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Why Rory McIlroy agrees Jay Monahan is right man to lead the PGA Tour

Rory McIlroy resigns from PGA Tour Policy Board

PGA Tour Commissioner Jay Monahan responded to a lot of questions but didn’t provide many concrete answers in his annual address ahead of the 2024 Players Championship this week at TPC Sawgrass.

One point that stood out was his belief that he’s still the man to lead the Tour forward despite the blowback from his backroom dealings with Saudi Arabia’s Public Investment Fund last summer.

“I can’t generalize as it relates to players, but clearly given the responsibility I’ve been given by both boards, I have the support of our board, and I am the right person to lead us forward,” said Monahan on Tuesday. “I know that. I believe that in my heart, and I’m determined to do exactly that.”

Rory McIlroy agrees. While the world No. 2 said the reaction to the June 6 framework agreement announcement was warranted, he also thinks it’s time to move on and bring the game back together.

“You look at what Jay has done since he took over,” McIlroy said Wednesday morning. “The media rights deal, navigating us through COVID, the strategic alliance with the DP World Tour. I would say creating PGA Tour Enterprises, we were just able to accept a billion and a half dollars in the business, people can nit-pick and say he didn’t do this right or didn’t do that right, but if you actually step back and look at the bigger picture, I think the PGA Tour is in a far stronger position than when Jay took over.”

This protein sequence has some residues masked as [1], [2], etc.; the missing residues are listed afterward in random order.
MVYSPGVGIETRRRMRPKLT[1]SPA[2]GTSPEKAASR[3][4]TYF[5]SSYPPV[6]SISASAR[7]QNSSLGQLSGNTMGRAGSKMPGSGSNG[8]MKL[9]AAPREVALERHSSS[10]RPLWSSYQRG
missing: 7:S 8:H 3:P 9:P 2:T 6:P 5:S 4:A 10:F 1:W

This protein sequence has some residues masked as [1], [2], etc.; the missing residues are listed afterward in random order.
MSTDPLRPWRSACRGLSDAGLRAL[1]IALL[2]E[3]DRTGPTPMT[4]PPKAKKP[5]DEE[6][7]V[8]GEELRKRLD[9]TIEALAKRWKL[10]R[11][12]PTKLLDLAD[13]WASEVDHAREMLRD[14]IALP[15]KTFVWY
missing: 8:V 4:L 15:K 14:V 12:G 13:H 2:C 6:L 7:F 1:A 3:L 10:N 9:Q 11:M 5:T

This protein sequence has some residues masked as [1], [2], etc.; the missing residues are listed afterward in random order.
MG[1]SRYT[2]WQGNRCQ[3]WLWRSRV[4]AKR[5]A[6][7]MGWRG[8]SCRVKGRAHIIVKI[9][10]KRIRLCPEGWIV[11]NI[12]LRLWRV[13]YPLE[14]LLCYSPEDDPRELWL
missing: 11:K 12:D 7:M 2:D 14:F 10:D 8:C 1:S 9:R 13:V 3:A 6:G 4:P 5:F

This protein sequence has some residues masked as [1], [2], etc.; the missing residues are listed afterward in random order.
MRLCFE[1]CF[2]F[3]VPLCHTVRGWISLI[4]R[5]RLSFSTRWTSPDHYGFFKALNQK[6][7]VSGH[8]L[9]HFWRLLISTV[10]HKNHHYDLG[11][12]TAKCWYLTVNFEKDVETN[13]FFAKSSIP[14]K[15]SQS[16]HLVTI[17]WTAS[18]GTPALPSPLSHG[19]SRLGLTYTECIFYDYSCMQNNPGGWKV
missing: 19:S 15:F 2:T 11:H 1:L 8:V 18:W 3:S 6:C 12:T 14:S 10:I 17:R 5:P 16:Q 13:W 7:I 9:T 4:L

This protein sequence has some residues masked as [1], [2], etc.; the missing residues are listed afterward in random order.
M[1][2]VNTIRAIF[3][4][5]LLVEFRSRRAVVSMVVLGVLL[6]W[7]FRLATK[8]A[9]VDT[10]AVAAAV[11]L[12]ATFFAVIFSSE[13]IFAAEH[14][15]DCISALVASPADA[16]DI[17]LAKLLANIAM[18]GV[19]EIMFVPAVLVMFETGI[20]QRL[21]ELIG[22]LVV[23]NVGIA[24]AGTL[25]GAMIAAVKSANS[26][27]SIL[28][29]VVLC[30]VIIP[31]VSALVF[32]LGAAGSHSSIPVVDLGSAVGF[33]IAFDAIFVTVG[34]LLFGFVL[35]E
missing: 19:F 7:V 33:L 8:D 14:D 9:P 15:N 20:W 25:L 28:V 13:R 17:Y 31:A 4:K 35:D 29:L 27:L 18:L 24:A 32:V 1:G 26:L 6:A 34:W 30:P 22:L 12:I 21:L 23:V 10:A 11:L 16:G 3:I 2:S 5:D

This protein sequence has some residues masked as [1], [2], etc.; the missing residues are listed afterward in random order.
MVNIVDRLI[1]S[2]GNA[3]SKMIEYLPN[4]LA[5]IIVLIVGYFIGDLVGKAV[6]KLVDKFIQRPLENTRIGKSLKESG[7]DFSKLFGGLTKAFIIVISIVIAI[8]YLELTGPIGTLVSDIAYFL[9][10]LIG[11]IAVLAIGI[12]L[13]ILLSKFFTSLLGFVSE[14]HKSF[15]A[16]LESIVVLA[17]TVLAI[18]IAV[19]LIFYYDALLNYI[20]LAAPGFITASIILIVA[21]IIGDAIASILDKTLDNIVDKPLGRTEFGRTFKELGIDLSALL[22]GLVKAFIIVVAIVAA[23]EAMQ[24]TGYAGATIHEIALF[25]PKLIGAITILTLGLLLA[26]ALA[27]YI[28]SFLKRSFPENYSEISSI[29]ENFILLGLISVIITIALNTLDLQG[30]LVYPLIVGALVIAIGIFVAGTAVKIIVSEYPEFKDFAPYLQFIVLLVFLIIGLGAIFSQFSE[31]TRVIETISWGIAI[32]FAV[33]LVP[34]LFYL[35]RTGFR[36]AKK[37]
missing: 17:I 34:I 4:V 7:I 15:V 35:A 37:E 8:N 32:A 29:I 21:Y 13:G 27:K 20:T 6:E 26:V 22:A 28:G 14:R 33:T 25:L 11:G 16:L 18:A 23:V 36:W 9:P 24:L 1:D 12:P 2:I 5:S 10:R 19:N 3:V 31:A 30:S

Back in January, Monahan announced the Strategic Sports Group (SSG), an outside investment group headlined by Fenway Sports Group and comprised of several high-level U.S.-based sports owners, had partnered with the Tour to create PGA Tour Enterprises. The SSG will invest up to $3 billion in the new for-profit entity, with an initial investment of $1.5 billion.

Monahan gave few details on the current status of the discussions with the Saudi PIF but said talks were “accelerating.”

Over the last two years, the Northern Irishman has been outspoken against the PIF and LIV Golf. But since he resigned from the PGA Tour policy board in November, McIlroy has admitted to being too harsh on the players who left and has said he wishes LIV players would be involved in the Ryder Cup. He has even “accepted reality” the PIF could be involved in PGA Tour Enterprises, which was originally supposed to comprise the Tour and PIF before the Tour partnered with the SSG.

Like the fans, McIlroy is tired of the uncertainty and said he wants “the train to speed…


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